By Mike Lupica
New York Daily News
Sunday, July 19th 2009, 4:00 AM
Last year it was Greg Norman, at 53, with his chance on the final day to win the British Open, to become the oldest winner of a major golf championship. This is much better now with Tom Watson, much bigger, what would be the biggest golf story of all time if he can win at Turnberry today, 32 years after he won a British Open there the first time. This is a story now that comes out of Scotland and out of golf and reaches out to everybody who cares about sports, who will watch this morning and into the early afternoon to see if Watson, a couple of months short of his 60th birthday, can actually do this. If he can be young again for one more day.
"I have a game plan," he said on ABC when his round Saturday was over, after he had played the last three holes in 2-under to get back the outright lead.
Tom Watson rekindles memories of his 1977 British Open win on same Turnberry course with lead after 54 holes. (Kinnaird/Getty Images)
We will find out if his game plan, and his ball-striking, and the serenity he has shown so far, and the way he has driven and putted at his age will stand up over the last four or five hours at Turnberry. Oldest tournament in the world. Oldest golfer to ever come this close. Know this: If Watson can't close the deal, it won't be because he isn't tough enough.
When Watson was young, he putted the way kids do before they know putting is supposed to be hard. He didn't care how far past the cup he rammed the birdie putts he didn't make, because whether it was six feet or eight feet or even 10 feet coming back, he seemed to make them all.
He made all the putts the rest of us miss.
Until he stopped making them. He stopped making short putts. Watson had the yips, and after a while it was as terrible watching him stand over a 3-footer as it had been once with Ben Hogan. Watson stopped making putts and he stopped winning, even though he could hit the ball like a dream, the way he has so far at Turnberry. He was driving it better than ever and hitting irons as well as he ever had, and he couldn't win.
And Watson stayed in there. He didn't quit, he didn't go to a long putter or a belly putter or a cross-handed grip or the grip known as the "claw." He was still the tough kid from Kansas City who used to beat balls in the winter when no one else was around because he wanted to be great. He would figure this out.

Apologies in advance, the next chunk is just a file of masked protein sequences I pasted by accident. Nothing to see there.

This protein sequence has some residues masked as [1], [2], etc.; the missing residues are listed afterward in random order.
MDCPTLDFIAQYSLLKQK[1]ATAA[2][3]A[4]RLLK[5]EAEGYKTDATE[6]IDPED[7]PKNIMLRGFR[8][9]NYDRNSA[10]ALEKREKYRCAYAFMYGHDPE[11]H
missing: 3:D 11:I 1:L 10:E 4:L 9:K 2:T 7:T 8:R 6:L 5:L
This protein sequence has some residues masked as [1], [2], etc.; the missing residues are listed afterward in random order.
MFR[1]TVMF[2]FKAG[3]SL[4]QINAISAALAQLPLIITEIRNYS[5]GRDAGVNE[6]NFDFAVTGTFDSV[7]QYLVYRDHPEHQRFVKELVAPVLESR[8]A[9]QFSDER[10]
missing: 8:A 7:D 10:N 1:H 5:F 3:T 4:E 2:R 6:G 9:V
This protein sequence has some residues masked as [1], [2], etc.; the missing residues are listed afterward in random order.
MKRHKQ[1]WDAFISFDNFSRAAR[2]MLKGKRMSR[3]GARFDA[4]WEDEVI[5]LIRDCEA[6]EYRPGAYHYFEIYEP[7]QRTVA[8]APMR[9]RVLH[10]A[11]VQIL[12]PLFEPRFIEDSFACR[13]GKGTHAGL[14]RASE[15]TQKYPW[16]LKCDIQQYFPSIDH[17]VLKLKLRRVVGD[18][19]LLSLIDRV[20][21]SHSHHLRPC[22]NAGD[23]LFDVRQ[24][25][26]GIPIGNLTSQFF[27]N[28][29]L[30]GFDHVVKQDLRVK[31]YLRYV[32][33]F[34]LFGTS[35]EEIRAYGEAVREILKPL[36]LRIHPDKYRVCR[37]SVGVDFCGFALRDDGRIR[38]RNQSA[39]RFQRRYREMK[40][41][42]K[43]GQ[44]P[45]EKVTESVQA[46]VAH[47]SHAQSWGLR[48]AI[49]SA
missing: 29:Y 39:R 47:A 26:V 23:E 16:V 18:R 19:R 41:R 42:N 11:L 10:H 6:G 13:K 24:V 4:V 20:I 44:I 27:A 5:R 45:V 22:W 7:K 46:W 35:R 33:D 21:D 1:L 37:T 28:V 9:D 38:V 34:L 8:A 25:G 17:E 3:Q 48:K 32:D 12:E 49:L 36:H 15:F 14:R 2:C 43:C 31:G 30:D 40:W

A friend once asked why he didn't go to the belly putter or the long putter that other shaky golfers used, and got the look that Watson used to stare down even Jack Nicklaus with.
"It's not golf," Watson said.
Finally there was the Sunday afternoon at the Memorial, Jack's tournament, when he won again. It had taken nine years. He was 46. Now he is 59 and trying to win a British Open. Suddenly he, and not Tiger Woods, is the golfer the whole world is talking about. Here is what Jack Nicklaus was quoted as saying about his old friend, and old adversary, on Friday night when the questions started coming at Nicklaus from all over the world:
"I'm sure Tom knew he could play well, but perhaps he didn't know if he would play well. Now that he has played well and put himself in position for the next two days, hopefully he will forget his age and remember he is Tom Watson, and Tom Watson knows how to finish."
Then Nicklaus, who had just finished a round of golf at his Bear's Club in Jupiter, Fla., said to his friend Scott Tolley, "I watch very little golf, but I will watch this weekend."
These last 10 years have been a good time for Tom Watson. He is happily remarried. He still plays some senior golf. Every May he still goes fishing with his buddies Tom Devlin, who owns the Flint Hills National Golf Club in Wichita, and Max Moss, a retired veterinarian, at the ranch Watson owns outside Wichita. Barney Adams of Adams Golf is with them, too. They still stop in at the Toots diner outside Wichita for lunch. After dinner sometimes, Watson will still stand up in his living room and give Devlin or Moss a lesson.
Whatever happens today at Turnberry, whether he wins his sixth Claret Jug or not, he has thrilled us all. Only golf gives you a moment like this. We have been conditioned to believe that when Tiger Woods doesn't contend at a major that the tournament doesn't matter, that when he leaves a major early as he did this week, he takes the whole sport with him. Only this time he left us Tom Watson. He was in the lead Thursday night and still tied for the lead with Steve Marino on Friday night. Saturday he rolled in that bomb and nearly eagled No. 17 and barely made an unforced error all day and was at the top of another leaderboard in the British Open.
Another thing Nicklaus said Friday: "I always expect to see Tom Watson's name at the top of the leaderboard."
This is a sports story to make you cheer whether golf is your sport or not. This is what it would have been like for DiMaggio to get one more swing at the old Stadium, or Clyde to get one more chance to throw it to Bradley coming around a screen, or Namath to throw one deep to Maynard one more time at Shea. Watson doesn't play for all the old golfers today. He plays for everybody who dreams about being young again.